OSTEOPOROSIS

Group 1B ‡ Maryann Andrew ‡ Nikita Bowman ‡ Patrice Douglas ‡ Catherina Maria Gonsalves ‡ Anupana Himendranauth ‡ Sara Louanne Scott ‡ Nikita Shaw

osteoporosis is a condition that causes bones to become more porous. This gradually makes them weaker and more brittle. less solid and less dense. Therefore.Definition & General Description "Osteo" means bone. that is. and "porosis" means porous. .

However. development of this disease is dependent on a number of factors including: ‡ Low calcium (mineral) intake ‡ Tobacco use ‡ Eating disorders ‡ Sedentary lifestyle ‡ Excessive alcohol consumption ‡ Corticosteroid and other medications ‡ Hyperthyroidism ‡ Medical conditions and procedures that affect bone health ‡ Hormone levels .Etiology The exact cause of osteoporosis is not yet known.

After that. so to speak and the more likely the development of osteoporosis while advancing in age. When one is young. the less bone is "in the bank . Peak bone mass is reached around age 30. The lower the peak bone mass. ‡ The development of osteoporosis depends on the peak bone mass attained and how rapidly it is lost later. . but slightly more is lost than gained.Histopathology ‡ New bone is continuously made and old bone is broken down (resorption). the body makes new bone faster than it breaks down old bone and bone mass increases. ‡ Histopathological changes that can be noted in osteoporosis include: í Development of enlarged spaces and canals that become filled with fibrous and fatty tissues. í Thin trabeculae. bone remodeling continues.

leading to fractures without major trauma. Normal bone structure Osteoporosis histopathology .Histopathology These changes contribute to decreased bone mass and micro-architectural deterioration of bone.

Clinical Picture Spine deformation Various fractures resulting from osteoporosis .

sometimes severe.Signs & Symptoms Back pain ‡ Back pain. as a result of a fractured or collapsed vertebra ‡ Loss of height over time ‡ A stooped posture/ spine deformation ‡ Fracture of the vertebra. hip or other bone ‡ Muscle and joint aches ‡ Thin. wrist. brittle and weak bones .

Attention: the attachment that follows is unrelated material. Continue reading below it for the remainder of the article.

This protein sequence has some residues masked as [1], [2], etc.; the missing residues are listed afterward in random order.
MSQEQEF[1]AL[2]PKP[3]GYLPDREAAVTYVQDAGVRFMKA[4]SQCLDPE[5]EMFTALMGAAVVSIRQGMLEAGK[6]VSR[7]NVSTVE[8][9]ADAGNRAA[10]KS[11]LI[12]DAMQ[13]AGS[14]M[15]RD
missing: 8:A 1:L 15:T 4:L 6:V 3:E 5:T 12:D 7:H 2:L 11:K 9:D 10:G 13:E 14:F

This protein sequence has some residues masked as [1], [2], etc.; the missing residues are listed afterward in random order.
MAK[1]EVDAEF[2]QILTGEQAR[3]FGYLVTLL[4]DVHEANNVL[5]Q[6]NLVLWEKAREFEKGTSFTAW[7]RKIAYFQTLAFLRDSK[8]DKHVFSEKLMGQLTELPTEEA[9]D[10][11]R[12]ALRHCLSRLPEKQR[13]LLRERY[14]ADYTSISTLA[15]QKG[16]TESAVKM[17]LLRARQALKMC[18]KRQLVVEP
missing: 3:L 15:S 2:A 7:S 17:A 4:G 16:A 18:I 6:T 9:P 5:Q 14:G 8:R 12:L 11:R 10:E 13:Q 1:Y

Diagnosis ‡ Conventional radiography ‡ Measuring bone mineral density using dual energy x-ray absorptiometry or single energy xray absorptiometry ‡ Blood test (to diagnose underlying problems) ‡ Investigations for cancer with metastasis to the bone ‡ Tests for Cushing s Syndrome Scanner used to measure bone density with dual energy x-ray absorptiometry .

there are concerns about its safety. ‡ Physical Therapy: physical therapy programs may help build bone strength and improve posture. balance and muscle strength. Calcitonin and Teriparatide (Forteo). especially when started soon after menopause. ‡ Hormone Therapy: Estrogen.Treatment ‡ Medication: Available to help slow bone loss and maintain bone mass. and since other treatments are available. can help maintain bone density. . hormone therapy is generally not a first-choice treatment anymore. includes Bisphosphonates. Raloxifene (Evista). However.

Though lifestyle may be adversely affected. Hip fractures are most common leaving about half of patients with an inability to walk independently. osteoporosis has no bearing on life expectancy. .Prognosis Osteoporosis causes many patients to become severely disabled as a result of weakened bones.

anhb.com/lectures/bones.lab.com/health/osteoporosis/DS 00128 .Bibliography/ References ‡ Human Anatomy and Physiology.htm ‡ http://www.html ‡ http://www.au/mb140/MoreAbou t/bonedynamics.mayoclinic.uwa.edu.pathguy. Fourth Edition ‡ http://www.